What do you remember?

Everquest was not my first MMO, but it was the game that sealed my love for the genre. It is a game that I revisit from time to time on progression servers or at Project 99 and unlike other old games, I always relive a bit of that first experience. Sure the graphics don’t really stand the test of time, and the game itself is clumsy compared to its descendants, but it has a substance that I cannot explain.

What do you remember from your time in EQ? or Who? When did you start playing and how old were you?

Team Anvil Update

By | DnD Campaign | No Comments

Hail, here is the second installment of our session updates for the Tuesday group. Again, I am slowly releasing these as we get our different groups in synchronization in the timeline. This is one of the biggest stumbling blocks to hurtle over when running multiple groups under the same story arch.

Click on the image below for the PDF!

Team Anvil update

By | DnD Campaign | No Comments

Hail and well met!

Chris, who plays Zardjo in the session I run on Tuesday nights, has volunteered to be our note-taker. The purpose of the notes are threefold. First, it always helps when one of the players keeps good notes in any campaign. Second, since we are running a campaign with multiple sessions, is it important for the other DMs and players to know what happens in your home session.  Finally, it allows us to create content on our website to make regular updates for those who are not playing with us.

Here is the report from our first session! Click on the image below.

MWH: DnD Campaign

By | DnD Campaign | One Comment

In the long drought of playable MMOs, MWH has turned towards pen and paper for a solution. As a guild we are running a “West Marches Style” DnD 5E campaign with multiple DMs and game sessions.  The goal is to create and play through a dwarven-centric story.  After two months we have successfully launched three stable game nights with the possibility of adding more in the future.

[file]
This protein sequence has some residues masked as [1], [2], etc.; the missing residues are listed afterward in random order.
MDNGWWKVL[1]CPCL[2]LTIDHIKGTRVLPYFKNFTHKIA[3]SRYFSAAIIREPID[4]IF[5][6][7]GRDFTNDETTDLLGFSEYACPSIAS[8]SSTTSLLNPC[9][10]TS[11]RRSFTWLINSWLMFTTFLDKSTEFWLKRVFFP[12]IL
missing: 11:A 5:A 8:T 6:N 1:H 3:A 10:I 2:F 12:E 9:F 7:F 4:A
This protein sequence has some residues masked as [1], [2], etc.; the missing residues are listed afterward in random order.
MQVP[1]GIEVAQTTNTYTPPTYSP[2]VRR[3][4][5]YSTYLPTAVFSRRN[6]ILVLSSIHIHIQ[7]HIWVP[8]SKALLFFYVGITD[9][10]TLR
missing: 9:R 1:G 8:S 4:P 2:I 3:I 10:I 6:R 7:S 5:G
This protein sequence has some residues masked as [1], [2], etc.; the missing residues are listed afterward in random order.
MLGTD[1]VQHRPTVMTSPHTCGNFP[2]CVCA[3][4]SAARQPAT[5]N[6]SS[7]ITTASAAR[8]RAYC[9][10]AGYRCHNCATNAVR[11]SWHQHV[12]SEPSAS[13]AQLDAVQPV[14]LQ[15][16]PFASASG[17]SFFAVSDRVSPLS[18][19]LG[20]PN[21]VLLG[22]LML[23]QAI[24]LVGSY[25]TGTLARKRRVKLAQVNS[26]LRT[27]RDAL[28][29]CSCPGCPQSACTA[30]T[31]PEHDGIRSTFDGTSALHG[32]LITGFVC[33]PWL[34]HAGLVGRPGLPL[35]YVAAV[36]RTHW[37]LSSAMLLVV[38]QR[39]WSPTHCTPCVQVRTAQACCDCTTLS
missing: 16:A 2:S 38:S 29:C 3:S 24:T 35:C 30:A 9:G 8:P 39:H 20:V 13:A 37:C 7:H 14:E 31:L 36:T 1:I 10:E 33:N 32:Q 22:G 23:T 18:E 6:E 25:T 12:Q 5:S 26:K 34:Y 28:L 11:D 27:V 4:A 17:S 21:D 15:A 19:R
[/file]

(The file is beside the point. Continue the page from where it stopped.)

We do not have any plans to stream the sessions yet. However, we are hoping to update the website with player journals to help include the members that cannot currently play.  Roll20 has been a surprisingly easy tool to use to organize and build our world. There are still issues with synchronizing timelines and story continuity between nights, but we continue to refine on what has been a very successful experiment.

The first thing we wanted to share on the website is a player handout created by one of our DMs, Chris Holbert. Click on the image below to view or download the PDF.

Albion Online

By | Uncategorized | One Comment

alb_logo

Albion plays much like the original titles that launched many of us into the world of MMOs, it is nostalgia-land.

Deep crafting system, check. Simple and enjoyable combat, check. Challenging pve that punches you in the face for mistakes, check. OG-MMO grind (not as bad as korea-ville), check. Land ownership, check.  Full loot pvp, hell to the yes!

A few of us are already dabbling. Would love to see the rest of you jerkfaces. We are late to get on the wagon for this one, but the way the economy plays and the need for compartmentalization in both crafting and combat… the game plays to our strengths.

Relight the Great Forges! A New Website

By | Guild Maintenance | No Comments

MWH_WEB_HammerAnvilFor a very long time MWH has used much older software for our forums and website. With it, we have been through forum-implosions, hackers, drama, and the occasional member database wipe… *cough*… and now that era is over. This is our new vessel on the seas of the inter-webs with all the shiny goodness. The forums will still be there but they’re very trimmed down. Discord has replaced them as our primary form of communication.

One of the goals of the new site is to make our activities more visible. In the past the guild has operated behind closed doors. The appearance of stagnancy has hurt our recruitment effort and we seek to change that. The addition of a blog and event calendar will go a long way towards showing our dedication and camaraderie.

Another goal is to accommodate changes in the focus of our gaming community. The guild was created in and for MMOs. When someone stops playing a game like Shadowbane, Warhammer Online, or WoW they tend to disappear.  Sometimes members would trickle back for the next game, but for the most part we lost contact with them. We are hoping that scheduled sessions of Sins of a Solar Empire, Dungeons and Dragons, and other games that have a small time footprint will help create an environment that is inclusive. Enjoy the new site!  Hammers High!